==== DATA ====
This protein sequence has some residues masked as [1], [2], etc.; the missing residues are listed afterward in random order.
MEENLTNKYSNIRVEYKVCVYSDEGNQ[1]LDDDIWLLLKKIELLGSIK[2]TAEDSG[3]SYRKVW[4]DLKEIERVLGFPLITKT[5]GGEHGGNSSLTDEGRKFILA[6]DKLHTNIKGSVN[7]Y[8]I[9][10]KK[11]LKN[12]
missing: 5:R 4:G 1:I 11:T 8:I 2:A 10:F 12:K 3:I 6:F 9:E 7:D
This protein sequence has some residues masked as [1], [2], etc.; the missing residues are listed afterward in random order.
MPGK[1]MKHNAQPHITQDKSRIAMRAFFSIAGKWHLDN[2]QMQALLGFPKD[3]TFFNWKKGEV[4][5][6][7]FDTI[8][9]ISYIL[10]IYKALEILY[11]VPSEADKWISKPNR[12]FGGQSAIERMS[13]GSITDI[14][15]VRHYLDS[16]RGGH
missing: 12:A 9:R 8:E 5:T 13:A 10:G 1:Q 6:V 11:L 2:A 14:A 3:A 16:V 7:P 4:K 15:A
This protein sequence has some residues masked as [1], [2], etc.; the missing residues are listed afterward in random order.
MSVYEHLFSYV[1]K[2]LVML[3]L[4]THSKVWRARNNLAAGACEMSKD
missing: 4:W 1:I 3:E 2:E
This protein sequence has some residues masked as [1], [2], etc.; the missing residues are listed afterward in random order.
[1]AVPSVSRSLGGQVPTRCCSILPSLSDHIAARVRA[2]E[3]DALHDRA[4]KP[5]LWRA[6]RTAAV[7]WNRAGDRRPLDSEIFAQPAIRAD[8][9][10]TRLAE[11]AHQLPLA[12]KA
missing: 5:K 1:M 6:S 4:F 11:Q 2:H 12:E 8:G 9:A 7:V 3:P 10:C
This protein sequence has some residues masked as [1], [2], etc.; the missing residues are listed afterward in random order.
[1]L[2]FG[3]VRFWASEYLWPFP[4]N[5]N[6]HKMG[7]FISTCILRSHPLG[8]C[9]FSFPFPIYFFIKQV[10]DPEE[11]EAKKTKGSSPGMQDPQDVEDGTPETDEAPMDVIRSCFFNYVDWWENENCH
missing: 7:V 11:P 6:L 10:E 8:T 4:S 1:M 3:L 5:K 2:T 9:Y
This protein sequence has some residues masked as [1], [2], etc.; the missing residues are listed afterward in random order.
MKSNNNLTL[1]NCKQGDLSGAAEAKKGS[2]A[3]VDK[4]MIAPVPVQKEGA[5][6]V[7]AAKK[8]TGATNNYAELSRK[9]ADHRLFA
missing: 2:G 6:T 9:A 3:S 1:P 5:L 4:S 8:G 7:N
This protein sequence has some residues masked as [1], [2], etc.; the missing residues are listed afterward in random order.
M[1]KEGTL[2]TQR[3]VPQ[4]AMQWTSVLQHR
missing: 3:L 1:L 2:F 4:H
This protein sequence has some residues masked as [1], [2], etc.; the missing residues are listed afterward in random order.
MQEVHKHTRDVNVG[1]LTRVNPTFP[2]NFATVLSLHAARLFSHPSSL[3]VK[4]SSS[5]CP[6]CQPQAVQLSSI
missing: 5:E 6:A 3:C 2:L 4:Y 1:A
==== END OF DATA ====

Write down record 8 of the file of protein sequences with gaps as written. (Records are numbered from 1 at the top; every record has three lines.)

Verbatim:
This protein sequence has some residues masked as [1], [2], etc.; the missing residues are listed afterward in random order.
MQEVHKHTRDVNVG[1]LTRVNPTFP[2]NFATVLSLHAARLFSHPSSL[3]VK[4]SSS[5]CP[6]CQPQAVQLSSI
missing: 5:E 6:A 3:C 2:L 4:Y 1:A